Leaving the clothes closet you approached a bathroom, balancing precariously on a narrow walkway placed across a bathtub filled with boots set there to dry. Magazines and lifestyle publications, bath toys and personal hygiene products were scattered on the edges of the bathtub and sink next to the toilet. After having your senses awakened by the walk through the other rooms, the accessories exhibited in the bathroom brought you face to face with the takeover of the body by the quick fixes of marketing and with a rather regulated healthy lifestyle. Finally, in the courtyard after exiting, a final scene invited to you a meal that other guests seemed to have unexpectedly abandoned. A soundtrack made up of the tinkling of cutlery, chewing and swallowing noises and, at times, laughter, lead you to somewhat realistically relive the event, although without the animated conversation that is usual in such circumstances. All that was left were the noises of mechanical movements made by the body intent on its sustenance.
A high fence surrounded the courtyard where the journey through the domestic spaces staged by Boney came to an end. You returned to the gallery space by keeping to the back side of a wall, moving through a leftover space normally closed to human traffic and located between the gallery’s street-front window and the exhibition space.
As you emerged from behind this wall, your vantage point was some distance back from the temporary shelter you had just explored and foregrounded its resemblance to an Amerindian longhouse, the basic model for the habitations once used by groups belonging to the Iroquois culture. Boney, who was born in the Huron village of Wendake, thereby assumed his Indigenous origins and showed the richness of a singular family heritage.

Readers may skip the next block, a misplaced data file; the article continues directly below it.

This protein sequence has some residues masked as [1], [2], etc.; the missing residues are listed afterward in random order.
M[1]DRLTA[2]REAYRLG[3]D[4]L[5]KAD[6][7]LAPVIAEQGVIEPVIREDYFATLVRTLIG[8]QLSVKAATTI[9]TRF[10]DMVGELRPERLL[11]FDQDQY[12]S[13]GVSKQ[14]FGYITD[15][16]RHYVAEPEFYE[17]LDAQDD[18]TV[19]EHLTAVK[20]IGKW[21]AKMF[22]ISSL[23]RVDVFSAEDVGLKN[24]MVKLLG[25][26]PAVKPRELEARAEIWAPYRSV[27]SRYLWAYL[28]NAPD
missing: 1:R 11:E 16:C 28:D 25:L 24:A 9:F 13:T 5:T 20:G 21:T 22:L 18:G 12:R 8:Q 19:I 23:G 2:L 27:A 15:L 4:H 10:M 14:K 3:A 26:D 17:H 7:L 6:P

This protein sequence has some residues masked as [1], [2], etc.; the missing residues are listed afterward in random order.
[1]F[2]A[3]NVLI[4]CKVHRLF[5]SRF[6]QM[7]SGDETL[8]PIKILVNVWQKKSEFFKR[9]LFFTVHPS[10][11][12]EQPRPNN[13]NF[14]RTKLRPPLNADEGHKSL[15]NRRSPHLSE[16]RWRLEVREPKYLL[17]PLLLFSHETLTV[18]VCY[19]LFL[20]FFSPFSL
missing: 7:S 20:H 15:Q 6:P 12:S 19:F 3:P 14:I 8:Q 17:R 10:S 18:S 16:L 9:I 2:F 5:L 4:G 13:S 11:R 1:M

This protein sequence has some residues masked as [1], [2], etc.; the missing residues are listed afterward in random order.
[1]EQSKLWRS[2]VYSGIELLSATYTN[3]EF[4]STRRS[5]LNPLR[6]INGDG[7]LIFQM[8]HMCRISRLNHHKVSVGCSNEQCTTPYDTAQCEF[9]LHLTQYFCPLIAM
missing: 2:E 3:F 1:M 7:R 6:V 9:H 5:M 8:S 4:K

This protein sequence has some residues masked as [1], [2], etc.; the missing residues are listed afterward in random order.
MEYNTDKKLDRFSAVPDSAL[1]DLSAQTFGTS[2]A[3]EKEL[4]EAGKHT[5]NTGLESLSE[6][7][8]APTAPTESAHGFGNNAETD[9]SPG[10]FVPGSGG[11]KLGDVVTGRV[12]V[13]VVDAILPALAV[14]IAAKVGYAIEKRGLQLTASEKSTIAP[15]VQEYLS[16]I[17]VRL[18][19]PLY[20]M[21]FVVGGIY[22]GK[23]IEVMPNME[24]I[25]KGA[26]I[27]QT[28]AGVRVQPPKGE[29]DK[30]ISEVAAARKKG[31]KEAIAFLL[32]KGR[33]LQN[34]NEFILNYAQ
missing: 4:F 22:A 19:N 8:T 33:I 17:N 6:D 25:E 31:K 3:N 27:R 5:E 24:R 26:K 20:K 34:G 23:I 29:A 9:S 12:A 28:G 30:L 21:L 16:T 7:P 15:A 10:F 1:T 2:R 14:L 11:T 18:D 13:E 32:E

This vernacular reference also enabled him to contrast Amerindian thought with the way of life imported—and imposed—by the Europeans. The longhouses originally housed several families related by blood or matrilineal connections. It represented a communal way of living founded on the sharing of resources and the free circulation of individuals within an extended community. The organization of the successive spaces inside the temporary shelter alluded, however, to a mode of life based on the often patriarchal family unit that predominates in the West. The allusions to various types of friendly or official receptions as embodied in a meal between friends or banquet preparations attested to a distinct type of social organization focused on the family and articulating the relationships of the members of a group to other members of their community.